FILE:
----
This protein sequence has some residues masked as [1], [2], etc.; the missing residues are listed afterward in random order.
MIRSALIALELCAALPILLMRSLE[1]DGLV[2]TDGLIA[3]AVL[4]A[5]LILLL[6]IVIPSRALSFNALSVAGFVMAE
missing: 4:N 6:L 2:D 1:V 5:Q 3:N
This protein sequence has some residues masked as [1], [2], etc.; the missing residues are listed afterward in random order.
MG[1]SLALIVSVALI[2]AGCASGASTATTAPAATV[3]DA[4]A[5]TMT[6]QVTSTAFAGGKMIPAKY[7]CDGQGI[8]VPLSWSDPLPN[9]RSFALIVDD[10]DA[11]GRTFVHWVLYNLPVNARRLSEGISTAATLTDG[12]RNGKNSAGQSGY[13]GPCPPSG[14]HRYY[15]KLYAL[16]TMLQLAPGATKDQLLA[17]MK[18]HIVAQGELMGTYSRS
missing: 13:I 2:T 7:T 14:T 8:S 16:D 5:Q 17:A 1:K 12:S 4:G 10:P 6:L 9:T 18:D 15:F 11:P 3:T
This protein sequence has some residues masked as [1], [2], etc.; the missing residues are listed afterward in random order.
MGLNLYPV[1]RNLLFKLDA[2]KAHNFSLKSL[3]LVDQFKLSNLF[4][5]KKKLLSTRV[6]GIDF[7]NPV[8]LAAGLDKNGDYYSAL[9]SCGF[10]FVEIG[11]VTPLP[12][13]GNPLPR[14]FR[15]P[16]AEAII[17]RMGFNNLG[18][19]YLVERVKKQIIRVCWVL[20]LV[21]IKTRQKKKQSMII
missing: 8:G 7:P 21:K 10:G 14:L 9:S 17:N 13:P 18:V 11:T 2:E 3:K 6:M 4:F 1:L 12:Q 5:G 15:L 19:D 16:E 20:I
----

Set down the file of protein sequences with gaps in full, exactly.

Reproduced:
This protein sequence has some residues masked as [1], [2], etc.; the missing residues are listed afterward in random order.
MIRSALIALELCAALPILLMRSLE[1]DGLV[2]TDGLIA[3]AVL[4]A[5]LILLL[6]IVIPSRALSFNALSVAGFVMAE
missing: 4:N 6:L 2:D 1:V 5:Q 3:N
This protein sequence has some residues masked as [1], [2], etc.; the missing residues are listed afterward in random order.
MG[1]SLALIVSVALI[2]AGCASGASTATTAPAATV[3]DA[4]A[5]TMT[6]QVTSTAFAGGKMIPAKY[7]CDGQGI[8]VPLSWSDPLPN[9]RSFALIVDD[10]DA[11]GRTFVHWVLYNLPVNARRLSEGISTAATLTDG[12]RNGKNSAGQSGY[13]GPCPPSG[14]HRYY[15]KLYAL[16]TMLQLAPGATKDQLLA[17]MK[18]HIVAQGELMGTYSRS
missing: 13:I 2:T 7:T 14:T 8:S 16:D 5:Q 17:A 1:K 12:S 4:G 10:P 6:L 9:T 18:D 15:F 11:P 3:T
This protein sequence has some residues masked as [1], [2], etc.; the missing residues are listed afterward in random order.
MGLNLYPV[1]RNLLFKLDA[2]KAHNFSLKSL[3]LVDQFKLSNLF[4][5]KKKLLSTRV[6]GIDF[7]NPV[8]LAAGLDKNGDYYSAL[9]SCGF[10]FVEIG[11]VTPLP[12][13]GNPLPR[14]FR[15]P[16]AEAII[17]RMGFNNLG[18][19]YLVERVKKQIIRVCWVL[20]LV[21]IKTRQKKKQSMII
missing: 8:G 7:P 21:K 10:G 14:L 9:S 17:N 13:P 18:V 11:T 2:E 3:K 6:M 4:F 1:L 12:Q 5:G 15:L 19:D 16:E 20:I